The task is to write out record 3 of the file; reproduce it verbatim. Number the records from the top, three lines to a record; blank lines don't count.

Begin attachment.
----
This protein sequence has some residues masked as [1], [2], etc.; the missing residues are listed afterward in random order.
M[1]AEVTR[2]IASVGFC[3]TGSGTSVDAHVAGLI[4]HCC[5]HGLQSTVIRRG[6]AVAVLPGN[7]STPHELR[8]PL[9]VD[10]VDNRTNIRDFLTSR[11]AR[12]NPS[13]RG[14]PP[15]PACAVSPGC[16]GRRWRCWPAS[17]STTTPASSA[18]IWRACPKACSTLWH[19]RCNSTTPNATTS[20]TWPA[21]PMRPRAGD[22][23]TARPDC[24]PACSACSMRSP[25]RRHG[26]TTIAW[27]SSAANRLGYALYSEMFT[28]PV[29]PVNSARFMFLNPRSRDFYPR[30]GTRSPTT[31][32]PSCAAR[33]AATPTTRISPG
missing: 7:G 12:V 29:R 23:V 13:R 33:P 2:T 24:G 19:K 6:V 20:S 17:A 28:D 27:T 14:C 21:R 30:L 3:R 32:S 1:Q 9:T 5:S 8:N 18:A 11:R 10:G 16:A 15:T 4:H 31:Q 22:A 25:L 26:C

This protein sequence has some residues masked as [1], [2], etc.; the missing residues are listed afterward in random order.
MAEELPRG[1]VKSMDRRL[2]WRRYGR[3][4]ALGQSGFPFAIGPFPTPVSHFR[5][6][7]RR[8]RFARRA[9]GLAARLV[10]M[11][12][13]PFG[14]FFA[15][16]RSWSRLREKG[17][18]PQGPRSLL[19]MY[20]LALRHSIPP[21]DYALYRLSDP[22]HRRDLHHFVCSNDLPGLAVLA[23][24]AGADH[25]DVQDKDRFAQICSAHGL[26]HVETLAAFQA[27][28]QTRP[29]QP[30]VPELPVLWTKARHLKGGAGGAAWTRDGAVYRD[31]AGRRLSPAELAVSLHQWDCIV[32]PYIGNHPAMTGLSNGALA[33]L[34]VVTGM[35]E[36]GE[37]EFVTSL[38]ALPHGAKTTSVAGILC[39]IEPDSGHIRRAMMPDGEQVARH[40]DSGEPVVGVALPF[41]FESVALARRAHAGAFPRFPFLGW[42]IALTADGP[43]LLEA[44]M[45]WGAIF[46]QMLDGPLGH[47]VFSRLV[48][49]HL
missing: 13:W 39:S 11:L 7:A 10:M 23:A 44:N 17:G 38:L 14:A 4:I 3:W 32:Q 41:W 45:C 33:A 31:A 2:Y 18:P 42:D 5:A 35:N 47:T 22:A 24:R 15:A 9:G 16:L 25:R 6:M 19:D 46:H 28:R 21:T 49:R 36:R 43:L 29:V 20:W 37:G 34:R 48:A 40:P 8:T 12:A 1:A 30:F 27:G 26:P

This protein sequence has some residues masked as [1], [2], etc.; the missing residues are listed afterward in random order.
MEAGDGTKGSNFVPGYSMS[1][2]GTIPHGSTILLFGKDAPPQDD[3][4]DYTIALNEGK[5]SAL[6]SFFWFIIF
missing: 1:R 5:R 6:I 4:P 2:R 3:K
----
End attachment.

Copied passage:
This protein sequence has some residues masked as [1], [2], etc.; the missing residues are listed afterward in random order.
MEAGDGTKGSNFVPGYSMS[1][2]GTIPHGSTILLFGKDAPPQDD[3][4]DYTIALNEGK[5]SAL[6]SFFWFIIF
missing: 1:R 5:R 6:I 4:P 2:R 3:K